user guide

user guide
Using IEEE Xplore
The IEEE Xplore digital library is a powerful resource for discovery and access to scientific
and technical content published by the IEEE (Institute of Electrical and Electronics Engineers)
and its publishing partners. IEEE Xplore provides Web access to more than 3-million full-text
documents from some of the world's most highly cited publications in electrical engineering,
computer science and electronics. The content in IEEE Xplore comprises over 160 journals
(including Computer Science and Education), more than 3,800 technical standards, over
1,200 conference proceedings, over 1,000 eBooks and more than 300 educational courses.
Please be sure to follow all terms and conditions when using this resource. The College is
required to emphasise that the IEEE expressly forbids the sharing, distribution or automated
gathering of files obtained from the IEEE/IET Electronic Library. Anyone who wishes to make
files available to other users is asked to do so via hyperlinks only.
IEEE Xplore can be reached from the Online Resources page on the Learning Services section
of the College website: > Learning Services > Resources available now > Online resources
If you accessing the resource offsite, you will need to use your Athens user name and
Please note, IEEE Xplore is a database of records, not a full-text
repository. The College subscribes to many of the resources
available in IEEE Xplore, but not all, so on occasion, you may not
have access to the full-text. If you wish to see only those records
that you have full text access to, please see “Limiting your results”
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Starting out
This is the front page of IEEE Xplore. You can register with the site (it’s free) and this is
explored later. For now, take a look at what you can do from this first page.
Browse – you can take a look at the different categories IEEE Xplore offers,
including By Topic. This is useful if you want to get a feeling for a subject
category. If you do pick a sub-section, you can then do a simple search limiting the search
terms of your sub-section.
Search bar – can be used to input your own search term(s).
Highlights/What’s Popular/Most Recent – again, this allows you to browse
through a selection of results based on either date of publication or number of
hits (by other users).
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To carry out a simple search, just type your terms into the search bar on the front page. To
improve your search
wildcards (using the asterisk symbol *)
For example, you can do the search comput* which will then pick up results with the
terms compute, computing, computer, computational etc
phrase searching (using speech marks)
For example, you can search for “windows vista” which will bring back results where
the terms windows and vista appear as a phrase, and in that order (so not Windows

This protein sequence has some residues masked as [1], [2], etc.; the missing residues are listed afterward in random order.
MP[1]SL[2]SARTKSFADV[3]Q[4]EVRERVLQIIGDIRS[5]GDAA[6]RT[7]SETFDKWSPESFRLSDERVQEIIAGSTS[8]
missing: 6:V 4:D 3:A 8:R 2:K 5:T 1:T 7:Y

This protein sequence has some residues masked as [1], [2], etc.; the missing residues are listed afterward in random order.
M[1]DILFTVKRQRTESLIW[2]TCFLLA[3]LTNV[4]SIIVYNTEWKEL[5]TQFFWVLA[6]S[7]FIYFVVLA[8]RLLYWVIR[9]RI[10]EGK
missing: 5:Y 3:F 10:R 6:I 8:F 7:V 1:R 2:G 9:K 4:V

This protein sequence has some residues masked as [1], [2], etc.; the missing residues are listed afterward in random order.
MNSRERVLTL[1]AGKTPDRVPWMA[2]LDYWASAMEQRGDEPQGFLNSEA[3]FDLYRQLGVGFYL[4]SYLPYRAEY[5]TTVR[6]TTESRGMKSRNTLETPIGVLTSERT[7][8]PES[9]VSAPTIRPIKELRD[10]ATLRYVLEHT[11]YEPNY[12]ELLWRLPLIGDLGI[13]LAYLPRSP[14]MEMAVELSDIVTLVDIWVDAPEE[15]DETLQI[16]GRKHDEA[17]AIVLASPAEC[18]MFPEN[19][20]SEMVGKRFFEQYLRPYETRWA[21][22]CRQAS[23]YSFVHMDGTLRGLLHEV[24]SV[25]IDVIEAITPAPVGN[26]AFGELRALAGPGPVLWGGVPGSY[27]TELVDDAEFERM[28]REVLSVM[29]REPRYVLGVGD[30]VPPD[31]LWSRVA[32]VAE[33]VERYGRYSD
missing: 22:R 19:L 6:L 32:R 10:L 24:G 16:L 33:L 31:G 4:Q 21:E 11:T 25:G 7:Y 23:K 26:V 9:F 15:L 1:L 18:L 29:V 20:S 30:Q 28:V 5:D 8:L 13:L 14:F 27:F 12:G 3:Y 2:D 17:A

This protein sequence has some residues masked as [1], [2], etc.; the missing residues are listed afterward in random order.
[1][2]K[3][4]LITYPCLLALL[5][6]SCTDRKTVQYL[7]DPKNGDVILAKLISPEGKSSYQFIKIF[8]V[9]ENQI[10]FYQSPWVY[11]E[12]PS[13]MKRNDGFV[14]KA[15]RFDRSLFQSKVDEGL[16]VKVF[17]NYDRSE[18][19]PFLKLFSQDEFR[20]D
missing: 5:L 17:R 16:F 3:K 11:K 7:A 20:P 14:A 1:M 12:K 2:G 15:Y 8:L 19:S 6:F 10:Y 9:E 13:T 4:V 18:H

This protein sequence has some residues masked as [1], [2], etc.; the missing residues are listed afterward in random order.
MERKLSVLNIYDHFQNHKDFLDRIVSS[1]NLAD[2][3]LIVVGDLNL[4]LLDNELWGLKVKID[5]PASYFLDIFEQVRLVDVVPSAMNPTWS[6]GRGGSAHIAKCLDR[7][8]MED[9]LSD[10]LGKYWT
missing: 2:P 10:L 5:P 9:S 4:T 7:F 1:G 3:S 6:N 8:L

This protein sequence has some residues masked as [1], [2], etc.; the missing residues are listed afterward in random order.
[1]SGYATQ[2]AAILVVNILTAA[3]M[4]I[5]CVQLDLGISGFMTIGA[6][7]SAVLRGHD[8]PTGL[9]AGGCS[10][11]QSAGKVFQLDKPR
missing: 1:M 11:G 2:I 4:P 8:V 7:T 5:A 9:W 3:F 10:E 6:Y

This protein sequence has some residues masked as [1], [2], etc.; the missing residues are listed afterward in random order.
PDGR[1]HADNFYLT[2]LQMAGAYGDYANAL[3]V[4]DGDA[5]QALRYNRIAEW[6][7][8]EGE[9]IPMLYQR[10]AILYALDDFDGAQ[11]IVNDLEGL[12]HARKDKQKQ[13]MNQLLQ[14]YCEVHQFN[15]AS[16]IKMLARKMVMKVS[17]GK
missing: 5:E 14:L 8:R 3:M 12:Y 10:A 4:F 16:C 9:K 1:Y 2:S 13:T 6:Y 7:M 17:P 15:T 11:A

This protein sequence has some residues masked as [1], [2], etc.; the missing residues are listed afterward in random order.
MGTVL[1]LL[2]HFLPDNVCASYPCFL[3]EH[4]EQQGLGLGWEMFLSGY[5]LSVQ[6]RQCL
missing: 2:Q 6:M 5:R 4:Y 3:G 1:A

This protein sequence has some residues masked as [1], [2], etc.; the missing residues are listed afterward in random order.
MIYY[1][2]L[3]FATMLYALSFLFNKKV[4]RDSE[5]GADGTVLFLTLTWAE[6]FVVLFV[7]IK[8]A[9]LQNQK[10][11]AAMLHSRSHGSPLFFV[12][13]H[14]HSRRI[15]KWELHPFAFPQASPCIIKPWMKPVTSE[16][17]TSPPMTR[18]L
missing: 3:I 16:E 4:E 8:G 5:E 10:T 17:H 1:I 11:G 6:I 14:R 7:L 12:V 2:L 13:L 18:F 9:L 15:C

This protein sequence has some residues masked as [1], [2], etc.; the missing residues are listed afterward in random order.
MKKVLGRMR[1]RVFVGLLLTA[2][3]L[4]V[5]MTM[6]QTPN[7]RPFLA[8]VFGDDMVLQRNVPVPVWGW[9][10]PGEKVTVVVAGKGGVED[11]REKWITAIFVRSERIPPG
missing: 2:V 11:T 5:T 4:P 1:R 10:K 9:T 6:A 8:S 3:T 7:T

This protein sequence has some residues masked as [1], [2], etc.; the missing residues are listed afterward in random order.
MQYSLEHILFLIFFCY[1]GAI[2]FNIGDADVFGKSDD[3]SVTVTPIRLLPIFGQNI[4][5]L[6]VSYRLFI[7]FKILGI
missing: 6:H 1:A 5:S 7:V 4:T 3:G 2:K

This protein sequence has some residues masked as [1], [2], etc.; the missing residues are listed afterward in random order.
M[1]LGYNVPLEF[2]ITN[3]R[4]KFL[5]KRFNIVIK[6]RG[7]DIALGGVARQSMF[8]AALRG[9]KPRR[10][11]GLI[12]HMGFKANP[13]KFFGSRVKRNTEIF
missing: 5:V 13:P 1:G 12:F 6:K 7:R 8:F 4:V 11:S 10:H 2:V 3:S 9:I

released vista or vista, Windows)
o Phrase searching is also good for avoiding the IEEE Xplore search assistance.
If you search for network, IEEE Xplore will search for network, networks,
networking. If you search for “network”, you restrict the search to only this
version of the word. Incidentally, IEEE Xplore will automatically look for both
US and UK spellings, so if you were to look for catalogue, the search would
also bring back results with catalog – unless, of course, you used the phrase
searching option!
An example search
Using the simple search bar, let’s carry out a search. The example will be networking
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Notice how a list of suggestions for related links has popped up. It’s up to you if, when doing
your search, you find this useful. This is the IEEE Xplore search assistance in action.
Carrying out this search brings back thousands and thousands of results – 165,938 to be
This is obviously too high a number, but it is possible to reduce the number of results down,
by filtering the list. Look at the red arrow – you can start making edits to your list of results
at this point. (It is also possible to rethink your original search term, if you so desire).
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Filtering results
Look at the left-hand column, ‘Filter These Results’.
The default setting is ‘All Results’. DON’T click on ‘Open Access’ – this will severely limit the
number of results you will get back. You can click on ‘My Subscribed Content’ if you want to
restrict your results, but please note, this may not bring back all the Open Access of freely
available results.
Content type – you can decide here what sort of results you want to see: conference
publications, journals and magazines, Early Access articles, books and e-books, standards or
Education & Learning. The number in brackets is how many results you will be left with if
you pick that option.
Publication year – you can either pick a specific year (click on the radio button, and you will
be given the option to type in the year) or a range – use the slider option or type in the first
and last year of your range.
Author – the list of most popular authors in the results list. Please note not ALL authors will
be listed, just the most popular ones.
Affiliation – the organisation associated with a paper, usually either the publisher or the
employer of one of the authors of the paper.
Publication title – where the most popular results are to be found. If you are wanting to